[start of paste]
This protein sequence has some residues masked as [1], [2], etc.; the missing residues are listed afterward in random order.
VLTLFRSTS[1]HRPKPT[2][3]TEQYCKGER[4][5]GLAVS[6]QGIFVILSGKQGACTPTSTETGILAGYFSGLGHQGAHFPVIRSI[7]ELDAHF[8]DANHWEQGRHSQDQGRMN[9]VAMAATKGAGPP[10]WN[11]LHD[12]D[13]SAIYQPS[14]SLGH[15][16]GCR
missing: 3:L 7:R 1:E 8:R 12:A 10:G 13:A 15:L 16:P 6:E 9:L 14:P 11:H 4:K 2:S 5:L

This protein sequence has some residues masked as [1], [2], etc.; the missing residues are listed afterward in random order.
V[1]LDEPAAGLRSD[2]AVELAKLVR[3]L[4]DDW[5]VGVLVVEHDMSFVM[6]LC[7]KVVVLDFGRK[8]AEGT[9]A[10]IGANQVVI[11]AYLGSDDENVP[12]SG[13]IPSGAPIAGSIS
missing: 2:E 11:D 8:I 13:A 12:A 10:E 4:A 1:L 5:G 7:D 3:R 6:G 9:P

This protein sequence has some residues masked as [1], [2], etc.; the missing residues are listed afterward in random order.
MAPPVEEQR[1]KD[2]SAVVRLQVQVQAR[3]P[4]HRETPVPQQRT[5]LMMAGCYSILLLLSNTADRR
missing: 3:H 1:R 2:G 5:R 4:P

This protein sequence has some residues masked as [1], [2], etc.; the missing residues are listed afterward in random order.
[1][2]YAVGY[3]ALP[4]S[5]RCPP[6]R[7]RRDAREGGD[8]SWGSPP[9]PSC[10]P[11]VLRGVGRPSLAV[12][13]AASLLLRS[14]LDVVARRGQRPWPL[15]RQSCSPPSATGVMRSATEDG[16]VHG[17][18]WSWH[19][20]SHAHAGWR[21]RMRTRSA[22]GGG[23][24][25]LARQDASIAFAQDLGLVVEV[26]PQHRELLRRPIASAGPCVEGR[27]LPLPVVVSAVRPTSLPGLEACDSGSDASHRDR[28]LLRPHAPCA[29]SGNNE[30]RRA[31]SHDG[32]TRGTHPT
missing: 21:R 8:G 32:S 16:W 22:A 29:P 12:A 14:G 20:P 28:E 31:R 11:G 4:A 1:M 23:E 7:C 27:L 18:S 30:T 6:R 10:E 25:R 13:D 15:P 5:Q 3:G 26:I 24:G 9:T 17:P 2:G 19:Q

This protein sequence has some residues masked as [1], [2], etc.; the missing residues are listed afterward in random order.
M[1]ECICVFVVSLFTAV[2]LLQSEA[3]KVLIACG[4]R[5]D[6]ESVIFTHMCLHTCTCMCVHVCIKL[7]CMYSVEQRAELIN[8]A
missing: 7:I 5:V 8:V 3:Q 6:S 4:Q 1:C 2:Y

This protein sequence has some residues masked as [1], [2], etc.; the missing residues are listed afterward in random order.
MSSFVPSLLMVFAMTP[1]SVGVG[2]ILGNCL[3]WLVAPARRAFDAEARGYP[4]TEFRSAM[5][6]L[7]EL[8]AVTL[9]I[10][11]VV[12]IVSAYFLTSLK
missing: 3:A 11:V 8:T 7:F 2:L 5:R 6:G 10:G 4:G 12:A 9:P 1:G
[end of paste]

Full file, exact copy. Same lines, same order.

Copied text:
This protein sequence has some residues masked as [1], [2], etc.; the missing residues are listed afterward in random order.
VLTLFRSTS[1]HRPKPT[2][3]TEQYCKGER[4][5]GLAVS[6]QGIFVILSGKQGACTPTSTETGILAGYFSGLGHQGAHFPVIRSI[7]ELDAHF[8]DANHWEQGRHSQDQGRMN[9]VAMAATKGAGPP[10]WN[11]LHD[12]D[13]SAIYQPS[14]SLGH[15][16]GCR
missing: 3:L 7:R 1:E 8:R 12:A 10:G 13:A 15:L 16:P 6:E 9:L 14:P 11:H 4:K 2:S 5:L

This protein sequence has some residues masked as [1], [2], etc.; the missing residues are listed afterward in random order.
V[1]LDEPAAGLRSD[2]AVELAKLVR[3]L[4]DDW[5]VGVLVVEHDMSFVM[6]LC[7]KVVVLDFGRK[8]AEGT[9]A[10]IGANQVVI[11]AYLGSDDENVP[12]SG[13]IPSGAPIAGSIS
missing: 2:E 11:D 8:I 13:A 12:A 10:E 4:A 1:L 5:G 7:D 3:R 6:G 9:P

This protein sequence has some residues masked as [1], [2], etc.; the missing residues are listed afterward in random order.
MAPPVEEQR[1]KD[2]SAVVRLQVQVQAR[3]P[4]HRETPVPQQRT[5]LMMAGCYSILLLLSNTADRR
missing: 3:H 1:R 2:G 5:R 4:P

This protein sequence has some residues masked as [1], [2], etc.; the missing residues are listed afterward in random order.
[1][2]YAVGY[3]ALP[4]S[5]RCPP[6]R[7]RRDAREGGD[8]SWGSPP[9]PSC[10]P[11]VLRGVGRPSLAV[12][13]AASLLLRS[14]LDVVARRGQRPWPL[15]RQSCSPPSATGVMRSATEDG[16]VHG[17][18]WSWH[19][20]SHAHAGWR[21]RMRTRSA[22]GGG[23][24][25]LARQDASIAFAQDLGLVVEV[26]PQHRELLRRPIASAGPCVEGR[27]LPLPVVVSAVRPTSLPGLEACDSGSDASHRDR[28]LLRPHAPCA[29]SGNNE[30]RRA[31]SHDG[32]TRGTHPT
missing: 21:R 8:G 32:S 16:W 22:A 29:P 12:A 14:G 20:P 28:E 31:R 11:G 4:A 1:M 23:E 7:C 27:L 18:S 30:T 6:R 10:E 25:R 13:D 15:P 5:Q 3:G 26:I 24:G 9:T 17:P 2:G 19:Q

This protein sequence has some residues masked as [1], [2], etc.; the missing residues are listed afterward in random order.
M[1]ECICVFVVSLFTAV[2]LLQSEA[3]KVLIACG[4]R[5]D[6]ESVIFTHMCLHTCTCMCVHVCIKL[7]CMYSVEQRAELIN[8]A
missing: 7:I 5:V 8:V 3:Q 6:S 4:Q 1:C 2:Y

This protein sequence has some residues masked as [1], [2], etc.; the missing residues are listed afterward in random order.
MSSFVPSLLMVFAMTP[1]SVGVG[2]ILGNCL[3]WLVAPARRAFDAEARGYP[4]TEFRSAM[5][6]L[7]EL[8]AVTL[9]I[10][11]VV[12]IVSAYFLTSLK
missing: 3:A 11:V 8:T 7:F 2:L 5:R 6:G 10:G 4:G 12:A 9:P 1:G